Two-Minute (Two-Ahh): Paul George and LeBron James battle as Pacers fall in double OT

Paul George and the Indiana Pacers refused to back down from the defending champion Cleveland Cavaliers, but George’s 43 points, 9 rebounds, and 9 assists weren’t quite enough as the Pacers fell in double overtime by a final score of 135-130.

This was another game that felt like it could have been won numerous times by the Pacers who had leads both in regulation and in the first overtime with under a minute left. 

At one point, the Pacers had Paul George at the free throw line down just one with two seconds left, but George missed the first before making the second to send it to double overtime.

Everytime the Pacers seemed to have the game in the hand, LeBron James would either make a play himself or find an open teammate for three as the Cavs seemed to rarely miss down the stretch. No plays bigger than James finding JR Smith for 3 with just 2.3 seconds left that gave Cavs the lead or his assist to Kevin Love in double OT that pushed the Cavs lead back to four and sealed the game.

George scored 13 points in the second overtime alone, becoming just the second player ever to do so in a loss according to ESPN Stats & Info.

James somehow topped George’s fantastic day with a 41-point triple double, adding 16 rebounds and 11 assists.

George and James went back and forth throughout the night bringing back memories of the playoff series between them as both superstars played out of their minds tonight.

James and George had a long discussion after the game ended that was reminscient of James giving George props after the Birdman dunk and then James answering with a 3-pointer. Game respect game.

Speaking of 2014, Lance Stephenson made his re-debut for the Pacers and while his line of four points, three rebounds and three assists may not sound like he had much of an impact on the game, it’s clear he’ll be an asset to the team for the rest of this season and potentially the next two.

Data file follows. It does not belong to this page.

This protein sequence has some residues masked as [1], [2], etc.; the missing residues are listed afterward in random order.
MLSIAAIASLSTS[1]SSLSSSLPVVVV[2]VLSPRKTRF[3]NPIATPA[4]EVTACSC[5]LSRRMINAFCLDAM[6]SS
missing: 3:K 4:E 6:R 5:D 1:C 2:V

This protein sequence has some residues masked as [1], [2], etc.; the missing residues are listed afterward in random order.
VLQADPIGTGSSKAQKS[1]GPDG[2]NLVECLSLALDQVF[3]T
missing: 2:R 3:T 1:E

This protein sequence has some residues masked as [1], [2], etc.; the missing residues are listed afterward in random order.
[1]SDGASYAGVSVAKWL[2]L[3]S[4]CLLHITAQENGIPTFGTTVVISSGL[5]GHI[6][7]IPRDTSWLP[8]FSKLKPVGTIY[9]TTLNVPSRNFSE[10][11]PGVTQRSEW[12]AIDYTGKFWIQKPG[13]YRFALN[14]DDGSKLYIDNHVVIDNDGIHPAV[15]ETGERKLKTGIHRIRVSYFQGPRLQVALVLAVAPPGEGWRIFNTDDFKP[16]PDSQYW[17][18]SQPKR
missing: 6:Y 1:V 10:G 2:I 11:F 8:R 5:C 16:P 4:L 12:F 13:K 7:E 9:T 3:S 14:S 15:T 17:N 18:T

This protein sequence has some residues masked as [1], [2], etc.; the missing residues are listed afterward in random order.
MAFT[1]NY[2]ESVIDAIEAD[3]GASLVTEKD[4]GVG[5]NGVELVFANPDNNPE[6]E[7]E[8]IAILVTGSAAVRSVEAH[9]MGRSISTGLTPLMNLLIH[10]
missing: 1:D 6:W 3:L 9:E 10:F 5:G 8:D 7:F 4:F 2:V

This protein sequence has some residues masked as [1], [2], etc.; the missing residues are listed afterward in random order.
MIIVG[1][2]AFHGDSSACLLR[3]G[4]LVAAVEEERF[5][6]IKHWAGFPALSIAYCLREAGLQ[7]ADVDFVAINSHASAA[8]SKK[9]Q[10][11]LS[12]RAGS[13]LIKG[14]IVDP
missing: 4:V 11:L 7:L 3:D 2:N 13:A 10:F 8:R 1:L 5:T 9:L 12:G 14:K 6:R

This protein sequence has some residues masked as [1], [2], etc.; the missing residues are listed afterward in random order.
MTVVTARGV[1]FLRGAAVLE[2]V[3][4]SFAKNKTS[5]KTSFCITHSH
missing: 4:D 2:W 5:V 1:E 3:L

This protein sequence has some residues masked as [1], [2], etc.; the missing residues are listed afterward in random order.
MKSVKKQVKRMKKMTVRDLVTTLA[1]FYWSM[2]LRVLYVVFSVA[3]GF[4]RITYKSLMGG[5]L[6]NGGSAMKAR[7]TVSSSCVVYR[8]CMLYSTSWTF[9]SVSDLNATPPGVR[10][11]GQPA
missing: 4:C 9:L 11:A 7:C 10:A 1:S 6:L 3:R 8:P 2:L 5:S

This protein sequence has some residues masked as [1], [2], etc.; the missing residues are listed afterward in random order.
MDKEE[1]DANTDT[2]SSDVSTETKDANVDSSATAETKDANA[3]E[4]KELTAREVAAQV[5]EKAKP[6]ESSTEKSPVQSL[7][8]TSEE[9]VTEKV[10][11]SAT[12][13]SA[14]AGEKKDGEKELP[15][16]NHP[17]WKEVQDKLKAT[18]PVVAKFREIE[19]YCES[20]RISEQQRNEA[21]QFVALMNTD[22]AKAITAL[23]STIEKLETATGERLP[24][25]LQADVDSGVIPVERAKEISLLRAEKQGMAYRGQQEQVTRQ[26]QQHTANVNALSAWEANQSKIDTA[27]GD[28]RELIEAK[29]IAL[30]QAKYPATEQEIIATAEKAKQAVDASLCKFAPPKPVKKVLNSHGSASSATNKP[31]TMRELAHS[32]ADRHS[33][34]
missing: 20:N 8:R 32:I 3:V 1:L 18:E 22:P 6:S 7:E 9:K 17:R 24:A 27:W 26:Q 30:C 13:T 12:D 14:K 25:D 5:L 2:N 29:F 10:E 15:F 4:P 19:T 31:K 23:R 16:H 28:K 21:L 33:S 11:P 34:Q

The Pacers essentially gave Lance the keys to the offense with the bench unit and we saw glimpses of the bully-ball drives and smooth passes that make Stephenson a challenge to defend. He took a few too many midrange jump shots and picked up five fouls while guarding James but this was a good first step for Stephenson integrating into the team.

James and Stephenson were even constantly yapping at each other especially at the free throw line. Even while Stephenson wasn’t in the game, James was still talking to Stephenson.

Early in the season or if the Pacers had solidified their playoff spot, this would have been an encouraging, moral victory. Instead, it’s another game that the Pacers might be wishing that they had back if they end up on the outside looking in.

The loss puts the Pacers behind the Bulls by a full game after they beat the Pelicans and tied with the Heat after they lost to the Nuggets.

The Pacers saw great performances from Thaddeus Young, who had 17 points and nine rebounds after just three quarters but was mostly shackled to the bench with McMillan mostly going with Monta Ellis and CJ Miles against the Cavs smaller lineup down the stretch, and Miles, who scored 11 points in the fourth quarter on his way to a season-high 27 points and six rebounds. Both Miles and Young were often making the hustle plays and finding ways to get loose balls that they had no business getting.

Jeff Teague struggled with holding onto the ball early but played well with 17 points and 11 assists. 

Myles Turner still seems reluctant to shoot the ball when open as the instructions from the Pacers coaching staff to “distribute more” even had him hesistating to shoot a potential game winner at the end of regulation, but he was as solid on defense as ever. He led the Pacers in minutes at 47, but took only eight shots. He retweeted this after the game.

The Pacers can still sneak into the playoffs if they bring this type of effort the rest of the way, but if the Pacers fail to make the playoffs, we still got to see playoff Paul George tonight. And man, it was glorious.

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